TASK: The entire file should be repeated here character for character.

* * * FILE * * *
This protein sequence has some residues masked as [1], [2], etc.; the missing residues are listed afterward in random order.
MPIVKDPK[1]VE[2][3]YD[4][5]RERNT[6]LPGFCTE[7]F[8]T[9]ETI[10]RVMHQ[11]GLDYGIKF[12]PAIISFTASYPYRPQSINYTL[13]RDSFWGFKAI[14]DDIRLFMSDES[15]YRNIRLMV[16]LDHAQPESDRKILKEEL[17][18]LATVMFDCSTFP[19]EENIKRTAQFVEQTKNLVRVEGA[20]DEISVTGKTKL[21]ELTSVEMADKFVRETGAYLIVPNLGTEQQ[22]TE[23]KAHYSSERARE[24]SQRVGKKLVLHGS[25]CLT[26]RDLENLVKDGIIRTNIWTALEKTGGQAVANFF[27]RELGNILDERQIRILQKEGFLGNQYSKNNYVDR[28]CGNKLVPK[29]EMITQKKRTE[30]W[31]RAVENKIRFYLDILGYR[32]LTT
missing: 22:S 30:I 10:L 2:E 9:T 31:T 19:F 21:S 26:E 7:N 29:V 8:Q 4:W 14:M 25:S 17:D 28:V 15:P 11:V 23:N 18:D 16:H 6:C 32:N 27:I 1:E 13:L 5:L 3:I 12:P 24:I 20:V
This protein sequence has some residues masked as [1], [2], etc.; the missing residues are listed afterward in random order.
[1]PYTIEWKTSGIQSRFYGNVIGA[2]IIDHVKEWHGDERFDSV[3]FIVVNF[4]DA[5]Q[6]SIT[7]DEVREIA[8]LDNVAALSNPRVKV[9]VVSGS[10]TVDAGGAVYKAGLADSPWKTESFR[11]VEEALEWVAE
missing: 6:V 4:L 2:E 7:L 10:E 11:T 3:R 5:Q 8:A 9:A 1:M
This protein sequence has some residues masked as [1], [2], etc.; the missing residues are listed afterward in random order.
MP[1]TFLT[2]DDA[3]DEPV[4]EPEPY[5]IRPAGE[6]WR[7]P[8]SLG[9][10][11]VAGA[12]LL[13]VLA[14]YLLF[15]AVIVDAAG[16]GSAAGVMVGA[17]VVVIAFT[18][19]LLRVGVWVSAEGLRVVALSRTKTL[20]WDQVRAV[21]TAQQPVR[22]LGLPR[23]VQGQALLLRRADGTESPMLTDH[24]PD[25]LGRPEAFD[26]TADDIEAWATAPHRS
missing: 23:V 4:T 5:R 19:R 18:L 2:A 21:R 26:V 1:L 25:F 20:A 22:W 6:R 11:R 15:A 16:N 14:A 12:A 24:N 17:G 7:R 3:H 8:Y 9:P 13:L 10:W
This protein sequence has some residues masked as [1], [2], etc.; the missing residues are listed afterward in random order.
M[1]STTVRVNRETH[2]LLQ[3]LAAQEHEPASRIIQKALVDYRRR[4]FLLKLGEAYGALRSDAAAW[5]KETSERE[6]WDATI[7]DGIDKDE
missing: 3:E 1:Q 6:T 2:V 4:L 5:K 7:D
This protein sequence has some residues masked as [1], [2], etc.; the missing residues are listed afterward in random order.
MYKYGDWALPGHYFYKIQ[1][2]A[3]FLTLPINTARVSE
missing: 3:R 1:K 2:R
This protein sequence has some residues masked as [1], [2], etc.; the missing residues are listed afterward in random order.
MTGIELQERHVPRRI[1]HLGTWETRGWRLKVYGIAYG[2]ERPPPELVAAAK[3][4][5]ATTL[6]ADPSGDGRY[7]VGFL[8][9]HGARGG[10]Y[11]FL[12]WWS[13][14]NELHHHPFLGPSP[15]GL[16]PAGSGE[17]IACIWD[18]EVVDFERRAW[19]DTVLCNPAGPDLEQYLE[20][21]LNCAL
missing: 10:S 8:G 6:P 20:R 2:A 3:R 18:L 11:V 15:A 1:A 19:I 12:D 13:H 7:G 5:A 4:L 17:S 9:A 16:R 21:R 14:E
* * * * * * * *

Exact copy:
This protein sequence has some residues masked as [1], [2], etc.; the missing residues are listed afterward in random order.
MPIVKDPK[1]VE[2][3]YD[4][5]RERNT[6]LPGFCTE[7]F[8]T[9]ETI[10]RVMHQ[11]GLDYGIKF[12]PAIISFTASYPYRPQSINYTL[13]RDSFWGFKAI[14]DDIRLFMSDES[15]YRNIRLMV[16]LDHAQPESDRKILKEEL[17][18]LATVMFDCSTFP[19]EENIKRTAQFVEQTKNLVRVEGA[20]DEISVTGKTKL[21]ELTSVEMADKFVRETGAYLIVPNLGTEQQ[22]TE[23]KAHYSSERARE[24]SQRVGKKLVLHGS[25]CLT[26]RDLENLVKDGIIRTNIWTALEKTGGQAVANFF[27]RELGNILDERQIRILQKEGFLGNQYSKNNYVDR[28]CGNKLVPK[29]EMITQKKRTE[30]W[31]RAVENKIRFYLDILGYR[32]LTT
missing: 22:S 30:I 10:L 2:E 9:T 31:T 19:F 21:S 26:E 7:N 29:V 8:Q 4:W 14:M 25:S 17:D 28:V 15:P 11:V 23:N 18:D 16:H 6:C 32:N 27:I 1:E 13:L 5:L 3:I 12:P 24:I 20:V
This protein sequence has some residues masked as [1], [2], etc.; the missing residues are listed afterward in random order.
[1]PYTIEWKTSGIQSRFYGNVIGA[2]IIDHVKEWHGDERFDSV[3]FIVVNF[4]DA[5]Q[6]SIT[7]DEVREIA[8]LDNVAALSNPRVKV[9]VVSGS[10]TVDAGGAVYKAGLADSPWKTESFR[11]VEEALEWVAE
missing: 6:V 4:L 2:E 7:L 10:E 11:T 3:R 5:Q 8:A 9:A 1:M
This protein sequence has some residues masked as [1], [2], etc.; the missing residues are listed afterward in random order.
MP[1]TFLT[2]DDA[3]DEPV[4]EPEPY[5]IRPAGE[6]WR[7]P[8]SLG[9][10][11]VAGA[12]LL[13]VLA[14]YLLF[15]AVIVDAAG[16]GSAAGVMVGA[17]VVVIAFT[18][19]LLRVGVWVSAEGLRVVALSRTKTL[20]WDQVRAV[21]TAQQPVR[22]LGLPR[23]VQGQALLLRRADGTESPMLTDH[24]PD[25]LGRPEAFD[26]TADDIEAWATAPHRS
missing: 23:V 4:T 5:R 19:R 18:L 2:A 21:R 26:V 1:L 25:F 20:A 22:W 6:R 11:R 15:A 16:N 14:A 12:A 24:N 17:G 7:R 3:H 8:Y 9:P 13:L 10:W
This protein sequence has some residues masked as [1], [2], etc.; the missing residues are listed afterward in random order.
M[1]STTVRVNRETH[2]LLQ[3]LAAQEHEPASRIIQKALVDYRRR[4]FLLKLGEAYGALRSDAAAW[5]KETSERE[6]WDATI[7]DGIDKDE
missing: 3:E 1:Q 6:T 2:V 4:L 5:K 7:D
This protein sequence has some residues masked as [1], [2], etc.; the missing residues are listed afterward in random order.
MYKYGDWALPGHYFYKIQ[1][2]A[3]FLTLPINTARVSE
missing: 3:R 1:K 2:R
This protein sequence has some residues masked as [1], [2], etc.; the missing residues are listed afterward in random order.
MTGIELQERHVPRRI[1]HLGTWETRGWRLKVYGIAYG[2]ERPPPELVAAAK[3][4][5]ATTL[6]ADPSGDGRY[7]VGFL[8][9]HGARGG[10]Y[11]FL[12]WWS[13][14]NELHHHPFLGPSP[15]GL[16]PAGSGE[17]IACIWD[18]EVVDFERRAW[19]DTVLCNPAGPDLEQYLE[20][21]LNCAL
missing: 10:S 8:G 6:P 20:R 2:A 3:R 18:L 11:V 15:A 1:A 19:I 12:D 13:H 7:G 5:A 4:L 17:S 9:A 16:R 21:R 14:E